After visiting with a specialist in Colorado last week Kendrys Morales has been cleared “to begin running on his own power,” according to Alden Gonzalez of MLB.com.
Morales hasn’t played since breaking his ankle in May of 2010, suffering multiple setbacks along the way after initially hoping to be ready for Opening Day of last season. He eventually underwent a second surgery, but the Angels were confident enough in his odds of being healthy this year that they tendered him a contract.
Gonzalez reports that there’s still no timetable for his return to baseball activities, but Morales has been running on an unweighted treadmill and hitting off a tee. A healthy Morales would add to the Angels’ logjam at first base, designated hitter, and the outfield corners, but the stockpile of capable hitters should also allow them to be very cautious with his recovery timetable. Not that they have much choice at this point.
Earlier this year Disney agreed to purchase the majority stake in BAMTech, the digital media company spun off from MLB Advanced Media. We know it as the source of the technology for MLB.tv and MLB.com, but it’s far more wide-ranging than that now. At present it powers streaming for MLB, HBO, NHL, WWE, and, eventually, will power Disney’s and ESPN’s upcoming streaming services.
The company was started by an investment from baseball’s 30 owners, so they’re getting a big payout as a result of the acquisition. Earlier this morning Jim Bowden dropped this regarding how much of that payout is in the offing in the short term:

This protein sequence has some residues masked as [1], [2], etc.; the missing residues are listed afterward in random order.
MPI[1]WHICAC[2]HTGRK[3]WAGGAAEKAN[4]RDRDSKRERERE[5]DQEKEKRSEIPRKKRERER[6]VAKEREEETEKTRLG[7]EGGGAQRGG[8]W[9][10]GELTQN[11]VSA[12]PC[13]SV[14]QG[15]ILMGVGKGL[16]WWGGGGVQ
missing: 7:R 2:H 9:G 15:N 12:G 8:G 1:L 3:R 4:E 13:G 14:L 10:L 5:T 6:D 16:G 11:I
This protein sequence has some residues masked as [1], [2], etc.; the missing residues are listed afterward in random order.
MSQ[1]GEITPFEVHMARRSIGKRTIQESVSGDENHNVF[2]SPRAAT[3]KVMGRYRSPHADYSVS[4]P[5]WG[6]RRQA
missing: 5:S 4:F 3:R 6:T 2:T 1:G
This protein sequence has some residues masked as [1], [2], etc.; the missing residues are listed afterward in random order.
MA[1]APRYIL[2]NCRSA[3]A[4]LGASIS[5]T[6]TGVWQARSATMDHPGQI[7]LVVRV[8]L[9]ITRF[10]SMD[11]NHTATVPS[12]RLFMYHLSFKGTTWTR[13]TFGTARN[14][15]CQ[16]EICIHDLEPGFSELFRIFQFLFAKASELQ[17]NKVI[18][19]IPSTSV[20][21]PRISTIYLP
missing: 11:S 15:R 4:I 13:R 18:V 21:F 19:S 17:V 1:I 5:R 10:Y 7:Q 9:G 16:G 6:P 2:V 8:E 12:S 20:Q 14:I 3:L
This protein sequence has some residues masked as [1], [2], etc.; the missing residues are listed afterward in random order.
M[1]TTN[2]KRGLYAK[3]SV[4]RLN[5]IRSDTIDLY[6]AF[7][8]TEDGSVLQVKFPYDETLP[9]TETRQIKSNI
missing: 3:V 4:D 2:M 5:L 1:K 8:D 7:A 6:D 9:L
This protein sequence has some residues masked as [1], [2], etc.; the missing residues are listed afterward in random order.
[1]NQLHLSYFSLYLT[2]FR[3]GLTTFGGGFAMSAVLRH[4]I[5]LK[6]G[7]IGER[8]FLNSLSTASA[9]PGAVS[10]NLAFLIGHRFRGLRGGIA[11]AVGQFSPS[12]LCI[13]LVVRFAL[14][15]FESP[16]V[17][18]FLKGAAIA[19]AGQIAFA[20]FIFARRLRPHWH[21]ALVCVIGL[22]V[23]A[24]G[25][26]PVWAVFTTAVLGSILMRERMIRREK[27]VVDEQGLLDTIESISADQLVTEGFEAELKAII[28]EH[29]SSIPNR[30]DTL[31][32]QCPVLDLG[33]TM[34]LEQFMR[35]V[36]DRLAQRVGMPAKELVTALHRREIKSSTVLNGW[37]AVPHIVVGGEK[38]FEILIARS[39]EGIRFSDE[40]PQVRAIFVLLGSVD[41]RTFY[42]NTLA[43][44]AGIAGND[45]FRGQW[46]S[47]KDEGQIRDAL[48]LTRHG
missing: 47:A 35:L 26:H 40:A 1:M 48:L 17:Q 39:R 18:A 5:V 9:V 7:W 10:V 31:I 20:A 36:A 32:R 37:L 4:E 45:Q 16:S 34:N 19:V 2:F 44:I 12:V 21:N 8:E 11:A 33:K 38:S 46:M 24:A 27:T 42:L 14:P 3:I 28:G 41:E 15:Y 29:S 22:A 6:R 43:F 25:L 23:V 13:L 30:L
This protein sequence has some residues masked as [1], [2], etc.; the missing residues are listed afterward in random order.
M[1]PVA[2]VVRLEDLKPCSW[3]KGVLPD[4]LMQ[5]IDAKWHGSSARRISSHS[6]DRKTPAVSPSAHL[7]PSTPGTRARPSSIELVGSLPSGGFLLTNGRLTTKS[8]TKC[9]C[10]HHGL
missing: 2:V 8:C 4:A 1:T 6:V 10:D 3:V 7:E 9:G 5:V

That’s probably on the low end, actually. Some people I’ve spoken to who are familiar with the acquisition say the figure is more like $68 million in Q1 of 2018.
Good for the owners! It was a savvy, forward-thinking investment that, in the past, baseball owners might not have made. Bud Selig, Bob Bowman and others deserve credit for convincing the Jeff Lorias and Jerry Reinsdorfs of the world to think big and long term. It’s money out of the sky, raining down upon the owner of your baseball team for, basically, doing nothing.
Money which should be remembered when your buddy complains about a relief pitcher getting $6 million for only pitching 65 innings. Money which should be remembered when your team’s GM says that he has to cut back on payroll in the coming year.